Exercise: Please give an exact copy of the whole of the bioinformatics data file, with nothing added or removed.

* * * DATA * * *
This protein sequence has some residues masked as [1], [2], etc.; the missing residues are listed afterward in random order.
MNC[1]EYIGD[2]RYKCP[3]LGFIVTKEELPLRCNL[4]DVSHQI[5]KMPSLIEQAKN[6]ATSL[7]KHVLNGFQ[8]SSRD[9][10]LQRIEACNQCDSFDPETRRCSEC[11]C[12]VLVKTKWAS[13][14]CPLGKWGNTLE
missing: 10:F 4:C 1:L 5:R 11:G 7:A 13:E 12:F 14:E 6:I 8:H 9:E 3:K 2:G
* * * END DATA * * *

This protein sequence has some residues masked as [1], [2], etc.; the missing residues are listed afterward in random order.
MNC[1]EYIGD[2]RYKCP[3]LGFIVTKEELPLRCNL[4]DVSHQI[5]KMPSLIEQAKN[6]ATSL[7]KHVLNGFQ[8]SSRD[9][10]LQRIEACNQCDSFDPETRRCSEC[11]C[12]VLVKTKWAS[13][14]CPLGKWGNTLE
missing: 10:F 4:C 1:L 5:R 11:G 7:A 13:E 12:F 14:E 6:I 8:H 9:E 3:K 2:G